People over positions

People over positions

The talk of the great resignation is the hot topic these days in the business world. Some companies are working to get ahead of the exodus of talent from the organization, others are afraid to even broach the topic in fear of speaking it into existence and a small group just blames the workers for not wanting to work anymore. (EP 292, 4 Phrases to remove from your leadership talk)

The dynamic has shifted and people feel more empowered not to settle and are looking for a place that pays fairly, allows them to have a healthy personal life, and equips them to grow in their careers. 

I’ve led for years with the mindset of People Over Positions. As I teach the concept to other leaders, I always frame it up in terms of resources. With enough time, I can fill any role in any organization, but I only get one (your name here). If you knew that you only had one of a particular resource, wouldn’t you want to take care of and nurture it like your life depended on it?

The concept, while simple, certainly has been an Ah-ha moment for leaders as they think about how they currently treat and prioritize their people and key roles across the organization. Here are some tips on how you can live out the People over Positions concept with your team and build a highly efficient team and sticks around for the long term. 

Make the person’s personal time a priority

You’ve heard countless stories of people that have sacrificed large periods of their personal and family lives in order to get a job done. I was that person for a while, and it caused me to have a weird sense of a badge of honor and a chip on my shoulder like the company owed me something. I took realizing that I was out of balance and stepping up to difficult conversations at times to get back on track. 

Your team should never feel like they can’t have a life outside of work or have to sacrifice large personal goals in order to collect their paycheck. Some ways that you can make your team’s personal time include:

  • Be as accomodating as possible to time-off requests: Ensure that the person doesn’t feel guilt for taking the time.
  • Cover small investments like books and seminars. Could the person cover the cost of a $22 book? Likely, but the gesture is worth far more. 
  • Be authentically engaged in their personal hobbies, passions, and family adventures. Learn family members’ names, and take a genuine interest beyond, “How are you?” Open up your conversations with the personal aspects to show them it’s a priority for you.

Help them move on

Part of People over Positions is helping people move on to the next thing that they want to do. I’ve had leaders struggle a bit with this point in the past. “Why would I want to give up someone that’s so important to my team?” (We call that a Blocker in my world because they are blocking the talent pipeline behind them)

Everyone is where they are for a season. Eventually, you are going to move on from your role and so will each member of your team. Now imagine how that person feels when you are actively involved in their career aspirations.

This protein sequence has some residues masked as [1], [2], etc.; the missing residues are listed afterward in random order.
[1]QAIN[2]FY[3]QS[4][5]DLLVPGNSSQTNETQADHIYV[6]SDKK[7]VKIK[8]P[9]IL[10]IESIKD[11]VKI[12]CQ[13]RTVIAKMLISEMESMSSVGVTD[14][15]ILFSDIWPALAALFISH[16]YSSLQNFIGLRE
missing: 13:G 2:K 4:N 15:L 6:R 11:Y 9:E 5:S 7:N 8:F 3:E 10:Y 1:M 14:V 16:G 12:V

• They feel cared for. It’s an active effort that shows you are caring for them on a personal level. The fun benefit here is that they begin to care for their teammates in a very personal way when they themselves feel cared for.
  • They are more effective than ever. As you invest in your person, that investment begins to pay off before they move on. Their larger sense of the business or the added context of an entirely different area makes them better in the role that they are in today. 
  • Your hiring costs go down. When a person feels cared for they are going o stick around longer. They are also going to shorten your time to fill open roles because they will be willing and ready to take on the new challenge. You also have an advantage of a person coming into the new role with a strong sense of context to have more of an immediate impact on their new work. 

Ways that you can help 

  • Support academic learning – from books to classes
  • Support time needed to learn and study. 
  • Give them stretch assignments
  • Provide them opportunities to explore curiosities and career journeys across the organization
  • Be a connector. Connect them to other key people in the company that can help propel their career
  • Help them prepare their successor

Model it yourself

In order to fully live out the People over Position concept, you’ve got to include yourself in that process as well. That means you’ve got to bring balance in your life and not have your job be your life. Certainly, it’s a part of your life, but it’s not healthy for it to be all-encompassing in your life. What would happen if the business folded or your position went away? Not only do you lose your income, but your sense of purpose and value also disappears in an instant. 

Show others that you are prioritizing your health, time away from work, and investing in yourself so that others know it’s ok and safe to do the same themselves. You can give them all the empowerment in the world, but you don’t live out what you talk about, then the person is much less likely to take healthy action. 

Unlimited Paid Time Off (PTO) became a hot trend at forward-thinking companies and continues to be the norm in some industries and circles. What people found is that while the company offered unlimited PTO, people were actually taking less time off than other companies with a more traditional vacation policy. It’s the classic example of talking the talk, but not walking the walk. Be sure you are walking your talk. 

Keep it in context